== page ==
Open Streets, run by an organisation of the same name and the City of Cape Town, is a city-wide programme that turns normally busy streets into temporary car-free space for people to move around freely and safely.
Last year, Open Streets CBD attracted about 15 000 people who walked, skated and cycled. It was a festive affair with plenty of dancing and singing as well.
The managing director of Open Streets Cape Town, Marcela Guerrero Casas, said there would be a few changes to this year’s event.
“We want to give people a better experience of a car-free CBD. We are also being more strict with where we place entertainment and how many people there are providing entertainment. Last year, we had about 15 000 people attend. It’s a good problem to have, but people are missing out on walking, skating and cycling in the open spaces, and that’s what Open Streets is about – moving around freely.”
Brett Herron, mayoral committee member for transport, said prioritising pedestrians was a long term process.
“South African cities have been designed to cater for vehicular traffic, and as such, in the past, we have prioritised all of our infrastructure and planning with the private vehicle in mind. We want to create a more liveable city, which is sustainable in terms of green energy and moving around.
“It is therefore our intention to gradually transform Cape Town from a vehicle-centred city to a city which provides for alternative modes of transport, such as walking and cycling. Making Cape Town more pedestrian-friendly and conducive for cycling is a priority going forward.”
Open Streets, he said, gave the public an idea of what such a city could look like.
Mr Herron said rising pedestrian numbers in the CBD meant new ways were needed to manage the flow of people and vehicles in a way that didn’t throttle traffic or threaten pedestrians’ safety.
For example, Mr Herron said, a new traffic light system at some key junctions meant pedestrians crossing there no longer had to compete with turning cars – a situation that often saw impatient motorists refusing to give way.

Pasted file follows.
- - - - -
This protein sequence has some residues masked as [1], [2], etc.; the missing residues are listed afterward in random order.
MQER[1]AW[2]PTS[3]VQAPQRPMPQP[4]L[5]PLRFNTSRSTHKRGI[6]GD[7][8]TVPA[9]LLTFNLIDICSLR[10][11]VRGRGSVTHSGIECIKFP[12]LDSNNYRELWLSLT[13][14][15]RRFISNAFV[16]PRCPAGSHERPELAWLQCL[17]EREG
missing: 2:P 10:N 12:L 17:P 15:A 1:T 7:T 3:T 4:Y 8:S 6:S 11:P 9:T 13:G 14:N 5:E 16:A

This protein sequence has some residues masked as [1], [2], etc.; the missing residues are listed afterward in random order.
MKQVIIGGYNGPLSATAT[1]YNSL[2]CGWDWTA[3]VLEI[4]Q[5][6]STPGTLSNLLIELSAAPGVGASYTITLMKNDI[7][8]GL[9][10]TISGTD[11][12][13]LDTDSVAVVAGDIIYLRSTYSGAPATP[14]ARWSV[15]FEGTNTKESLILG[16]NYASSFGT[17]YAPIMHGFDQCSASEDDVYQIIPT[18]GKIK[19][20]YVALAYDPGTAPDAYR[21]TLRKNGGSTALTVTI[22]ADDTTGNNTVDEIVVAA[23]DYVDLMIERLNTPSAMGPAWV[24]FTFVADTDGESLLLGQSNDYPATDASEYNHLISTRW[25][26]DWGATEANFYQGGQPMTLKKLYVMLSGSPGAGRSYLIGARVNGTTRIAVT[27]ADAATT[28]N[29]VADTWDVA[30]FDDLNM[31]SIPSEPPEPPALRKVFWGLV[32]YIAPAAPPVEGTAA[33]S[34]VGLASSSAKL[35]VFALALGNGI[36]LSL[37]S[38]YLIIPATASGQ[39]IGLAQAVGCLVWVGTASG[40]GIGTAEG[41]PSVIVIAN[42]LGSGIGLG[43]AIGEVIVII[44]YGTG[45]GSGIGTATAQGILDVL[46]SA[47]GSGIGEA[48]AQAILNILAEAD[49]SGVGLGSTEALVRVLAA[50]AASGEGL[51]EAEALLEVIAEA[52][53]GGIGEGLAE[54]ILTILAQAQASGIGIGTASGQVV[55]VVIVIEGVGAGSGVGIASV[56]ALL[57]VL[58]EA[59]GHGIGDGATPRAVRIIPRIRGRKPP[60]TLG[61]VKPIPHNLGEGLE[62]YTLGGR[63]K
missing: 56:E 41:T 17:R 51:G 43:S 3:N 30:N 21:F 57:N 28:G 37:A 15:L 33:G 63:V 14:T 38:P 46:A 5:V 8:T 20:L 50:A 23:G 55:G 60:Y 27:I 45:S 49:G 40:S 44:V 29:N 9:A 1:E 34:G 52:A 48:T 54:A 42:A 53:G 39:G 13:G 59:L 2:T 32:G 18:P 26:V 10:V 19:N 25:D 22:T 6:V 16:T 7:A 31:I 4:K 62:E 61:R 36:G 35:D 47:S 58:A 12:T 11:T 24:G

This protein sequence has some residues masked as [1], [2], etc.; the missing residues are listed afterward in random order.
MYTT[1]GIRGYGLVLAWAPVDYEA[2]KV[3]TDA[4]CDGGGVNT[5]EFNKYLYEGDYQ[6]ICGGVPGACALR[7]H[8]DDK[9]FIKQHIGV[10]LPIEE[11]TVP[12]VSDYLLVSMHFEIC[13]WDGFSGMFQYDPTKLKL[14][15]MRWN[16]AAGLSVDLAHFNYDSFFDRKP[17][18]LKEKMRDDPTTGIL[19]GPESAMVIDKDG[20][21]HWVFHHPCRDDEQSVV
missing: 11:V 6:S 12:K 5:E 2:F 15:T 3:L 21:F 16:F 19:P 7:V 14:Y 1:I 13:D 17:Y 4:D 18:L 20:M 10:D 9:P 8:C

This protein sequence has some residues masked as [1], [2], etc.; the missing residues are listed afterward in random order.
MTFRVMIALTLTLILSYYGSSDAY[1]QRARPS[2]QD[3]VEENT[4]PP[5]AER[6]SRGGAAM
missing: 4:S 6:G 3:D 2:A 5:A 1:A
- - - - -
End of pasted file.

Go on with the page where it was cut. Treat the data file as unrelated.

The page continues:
“The first trial was conducted on Long and Loop streets, from Strand Street to Wale Street, followed by a similar trial at intersections along Roeland Street in 2015. About 80 intersections in the CBD are now under exclusive pedestrian control,” said Mr Herron.
Ms Guerero Casas said: “The city has invested in pedestrian-friendly spaces, and with Open Streets we are highlighting those spaces, and we want to develop them. It’s about respecting pedestrians, because we all are pedestrians at some point in the day.”
Last month, Open Streets Cape Town held a planning session for this month’s event, and Ms Guerrero Casas said it had gone well.
“There were lots of new faces and people wanting to do new things, for example film-makers and drummers. It was so exciting to see.”
Open Streets is now being funded by the City, but it’s not a bottomless supply of money. “It’s still an expensive event to host,” said Ms Guerrero Casas. “We also need to apply for an event permit. We are a small team, so capacity is also limited. We are moving to not having to get a permit and the City has already had it in their plans.
“The aim is to get the city to take over the event and run it more often. It should become a regular programme, rather than an annual event.”
Ms Guererro Casas said there were several things participants in the event needed to know:
BLOB Come by public transport because Open Streets is about ditching your car for the day, and no motorised vehicles are allowed.
BLOB Dress comfortably. There will be lots of activities, including physical ones.
BLOB Be open minded. There will be new things to experiences, such as pole dancers, and a wellness hub.
BLOB Organisers of activities can set up anywhere free of charge, but must be mindful of free movement. BLOB Activities must be free and interactive. No big banners, scaffolding and marketing are allowed.
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